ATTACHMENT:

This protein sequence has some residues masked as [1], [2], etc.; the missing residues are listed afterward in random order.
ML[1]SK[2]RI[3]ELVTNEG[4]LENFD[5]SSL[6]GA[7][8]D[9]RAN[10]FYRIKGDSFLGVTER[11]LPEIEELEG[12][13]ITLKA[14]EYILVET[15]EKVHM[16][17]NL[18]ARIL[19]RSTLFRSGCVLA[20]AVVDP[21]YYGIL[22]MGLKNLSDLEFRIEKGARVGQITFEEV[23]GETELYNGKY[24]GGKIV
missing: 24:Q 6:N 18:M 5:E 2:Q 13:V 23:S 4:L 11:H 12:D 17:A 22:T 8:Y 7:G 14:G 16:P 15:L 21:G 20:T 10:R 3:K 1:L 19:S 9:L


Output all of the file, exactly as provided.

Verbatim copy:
This protein sequence has some residues masked as [1], [2], etc.; the missing residues are listed afterward in random order.
ML[1]SK[2]RI[3]ELVTNEG[4]LENFD[5]SSL[6]GA[7][8]D[9]RAN[10]FYRIKGDSFLGVTER[11]LPEIEELEG[12][13]ITLKA[14]EYILVET[15]EKVHM[16][17]NL[18]ARIL[19]RSTLFRSGCVLA[20]AVVDP[21]YYGIL[22]MGLKNLSDLEFRIEKGARVGQITFEEV[23]GETELYNGKY[24]GGKIV
missing: 24:Q 6:N 18:M 5:E 2:Q 13:V 23:S 4:L 11:H 12:D 17:A 22:T 8:Y 7:G 14:G 16:P 15:L 21:G 20:T 10:R 3:K 1:L 19:S 9:L